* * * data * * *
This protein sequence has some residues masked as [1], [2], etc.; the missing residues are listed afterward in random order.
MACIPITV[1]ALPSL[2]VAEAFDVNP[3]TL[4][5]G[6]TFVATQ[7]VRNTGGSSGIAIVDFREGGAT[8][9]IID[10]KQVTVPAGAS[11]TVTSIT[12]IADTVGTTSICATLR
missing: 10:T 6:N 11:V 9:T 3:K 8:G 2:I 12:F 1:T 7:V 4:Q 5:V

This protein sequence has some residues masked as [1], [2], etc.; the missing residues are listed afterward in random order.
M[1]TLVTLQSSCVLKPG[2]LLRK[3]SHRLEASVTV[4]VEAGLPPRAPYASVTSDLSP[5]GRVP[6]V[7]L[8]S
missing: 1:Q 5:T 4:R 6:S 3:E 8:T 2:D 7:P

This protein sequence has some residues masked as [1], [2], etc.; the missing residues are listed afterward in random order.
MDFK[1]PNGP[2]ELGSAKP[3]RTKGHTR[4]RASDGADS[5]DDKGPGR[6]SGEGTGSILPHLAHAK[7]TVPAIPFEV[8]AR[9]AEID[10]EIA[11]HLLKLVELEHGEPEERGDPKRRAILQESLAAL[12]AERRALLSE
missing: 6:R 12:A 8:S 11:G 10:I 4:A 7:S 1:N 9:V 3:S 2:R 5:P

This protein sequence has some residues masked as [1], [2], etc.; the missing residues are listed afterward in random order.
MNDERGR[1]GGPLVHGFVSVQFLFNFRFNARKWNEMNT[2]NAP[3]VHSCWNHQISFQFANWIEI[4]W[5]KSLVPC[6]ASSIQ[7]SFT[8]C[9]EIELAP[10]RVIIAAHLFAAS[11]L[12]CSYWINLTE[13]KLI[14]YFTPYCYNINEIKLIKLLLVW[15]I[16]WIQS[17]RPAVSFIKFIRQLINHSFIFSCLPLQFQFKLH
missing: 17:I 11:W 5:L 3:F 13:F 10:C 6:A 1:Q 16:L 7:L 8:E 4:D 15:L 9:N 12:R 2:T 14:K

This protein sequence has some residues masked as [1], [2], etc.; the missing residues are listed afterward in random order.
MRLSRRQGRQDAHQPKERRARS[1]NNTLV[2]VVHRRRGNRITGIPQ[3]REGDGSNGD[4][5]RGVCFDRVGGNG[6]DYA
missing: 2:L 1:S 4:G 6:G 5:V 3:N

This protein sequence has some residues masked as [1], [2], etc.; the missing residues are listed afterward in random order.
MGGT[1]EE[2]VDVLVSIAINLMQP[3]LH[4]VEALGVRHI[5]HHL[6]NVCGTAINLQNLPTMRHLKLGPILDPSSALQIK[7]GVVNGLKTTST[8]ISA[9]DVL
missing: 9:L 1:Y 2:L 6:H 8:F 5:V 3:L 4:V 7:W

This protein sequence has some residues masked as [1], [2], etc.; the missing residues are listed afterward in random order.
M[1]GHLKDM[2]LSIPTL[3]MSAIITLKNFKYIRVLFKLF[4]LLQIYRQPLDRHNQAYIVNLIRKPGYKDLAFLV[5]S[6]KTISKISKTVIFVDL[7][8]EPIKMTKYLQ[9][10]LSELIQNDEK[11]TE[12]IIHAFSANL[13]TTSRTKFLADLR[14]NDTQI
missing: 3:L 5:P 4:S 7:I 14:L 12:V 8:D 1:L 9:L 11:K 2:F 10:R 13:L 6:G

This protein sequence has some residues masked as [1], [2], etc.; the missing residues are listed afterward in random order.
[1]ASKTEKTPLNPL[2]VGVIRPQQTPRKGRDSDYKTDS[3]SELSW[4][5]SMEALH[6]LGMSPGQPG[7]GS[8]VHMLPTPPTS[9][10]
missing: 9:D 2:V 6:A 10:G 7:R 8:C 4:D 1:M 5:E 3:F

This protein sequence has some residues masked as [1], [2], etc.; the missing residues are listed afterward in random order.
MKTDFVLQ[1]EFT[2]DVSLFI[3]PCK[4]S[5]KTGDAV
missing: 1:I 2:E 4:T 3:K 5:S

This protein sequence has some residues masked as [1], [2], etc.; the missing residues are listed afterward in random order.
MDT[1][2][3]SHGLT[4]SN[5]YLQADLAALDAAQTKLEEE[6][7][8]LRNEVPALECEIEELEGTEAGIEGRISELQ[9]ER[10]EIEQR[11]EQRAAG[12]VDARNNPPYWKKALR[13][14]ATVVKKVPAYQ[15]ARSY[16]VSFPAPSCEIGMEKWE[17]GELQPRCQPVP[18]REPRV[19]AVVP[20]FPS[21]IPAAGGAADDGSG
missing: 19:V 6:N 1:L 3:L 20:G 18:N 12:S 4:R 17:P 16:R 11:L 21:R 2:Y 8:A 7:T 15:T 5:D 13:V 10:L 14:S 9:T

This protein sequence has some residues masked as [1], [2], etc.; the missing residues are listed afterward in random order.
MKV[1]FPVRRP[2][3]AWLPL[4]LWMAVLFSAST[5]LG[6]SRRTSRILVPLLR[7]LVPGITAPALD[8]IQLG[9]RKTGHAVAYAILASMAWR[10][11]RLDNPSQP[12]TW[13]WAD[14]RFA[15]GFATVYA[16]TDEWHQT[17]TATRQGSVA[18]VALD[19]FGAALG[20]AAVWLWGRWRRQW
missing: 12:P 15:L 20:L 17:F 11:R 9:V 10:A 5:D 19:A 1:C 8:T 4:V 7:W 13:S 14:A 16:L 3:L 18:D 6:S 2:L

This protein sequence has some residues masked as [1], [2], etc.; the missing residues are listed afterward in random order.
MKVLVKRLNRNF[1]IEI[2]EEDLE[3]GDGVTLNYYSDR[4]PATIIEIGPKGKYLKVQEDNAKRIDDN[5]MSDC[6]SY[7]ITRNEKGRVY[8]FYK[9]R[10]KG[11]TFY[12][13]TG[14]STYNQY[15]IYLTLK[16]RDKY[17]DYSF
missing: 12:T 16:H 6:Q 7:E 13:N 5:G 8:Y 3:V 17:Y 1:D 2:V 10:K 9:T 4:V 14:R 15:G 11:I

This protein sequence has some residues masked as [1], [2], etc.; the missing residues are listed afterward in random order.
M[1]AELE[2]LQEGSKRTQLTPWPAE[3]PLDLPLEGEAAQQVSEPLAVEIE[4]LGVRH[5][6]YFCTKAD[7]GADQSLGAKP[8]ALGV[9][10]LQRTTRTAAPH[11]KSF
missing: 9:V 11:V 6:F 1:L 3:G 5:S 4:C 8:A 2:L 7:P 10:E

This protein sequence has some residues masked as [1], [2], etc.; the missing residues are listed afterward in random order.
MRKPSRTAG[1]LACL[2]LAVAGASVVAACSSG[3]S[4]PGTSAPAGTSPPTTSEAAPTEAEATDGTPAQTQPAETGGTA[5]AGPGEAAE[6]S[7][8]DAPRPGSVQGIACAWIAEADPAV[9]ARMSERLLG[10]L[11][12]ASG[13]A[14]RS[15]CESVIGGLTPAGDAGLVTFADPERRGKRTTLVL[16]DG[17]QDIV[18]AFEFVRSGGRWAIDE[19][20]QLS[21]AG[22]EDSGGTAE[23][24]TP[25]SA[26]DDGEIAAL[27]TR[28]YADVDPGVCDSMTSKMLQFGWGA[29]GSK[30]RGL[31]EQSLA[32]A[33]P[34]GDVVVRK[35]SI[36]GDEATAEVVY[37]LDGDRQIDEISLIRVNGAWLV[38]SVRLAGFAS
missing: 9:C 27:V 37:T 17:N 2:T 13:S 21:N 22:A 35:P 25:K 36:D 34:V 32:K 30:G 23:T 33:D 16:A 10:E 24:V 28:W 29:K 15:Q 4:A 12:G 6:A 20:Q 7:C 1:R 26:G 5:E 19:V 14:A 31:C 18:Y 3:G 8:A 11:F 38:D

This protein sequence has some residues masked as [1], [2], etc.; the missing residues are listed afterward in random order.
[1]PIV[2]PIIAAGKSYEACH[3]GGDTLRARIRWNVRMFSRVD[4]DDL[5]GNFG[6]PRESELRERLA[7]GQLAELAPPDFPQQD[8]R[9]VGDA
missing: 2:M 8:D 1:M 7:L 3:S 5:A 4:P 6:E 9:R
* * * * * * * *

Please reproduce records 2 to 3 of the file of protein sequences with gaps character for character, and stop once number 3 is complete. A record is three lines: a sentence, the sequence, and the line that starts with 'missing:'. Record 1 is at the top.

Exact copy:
This protein sequence has some residues masked as [1], [2], etc.; the missing residues are listed afterward in random order.
M[1]TLVTLQSSCVLKPG[2]LLRK[3]SHRLEASVTV[4]VEAGLPPRAPYASVTSDLSP[5]GRVP[6]V[7]L[8]S
missing: 1:Q 5:T 4:R 6:S 3:E 8:T 2:D 7:P

This protein sequence has some residues masked as [1], [2], etc.; the missing residues are listed afterward in random order.
MDFK[1]PNGP[2]ELGSAKP[3]RTKGHTR[4]RASDGADS[5]DDKGPGR[6]SGEGTGSILPHLAHAK[7]TVPAIPFEV[8]AR[9]AEID[10]EIA[11]HLLKLVELEHGEPEERGDPKRRAILQESLAAL[12]AERRALLSE
missing: 6:R 12:A 8:S 11:G 10:I 4:A 7:S 1:N 9:V 3:S 2:R 5:P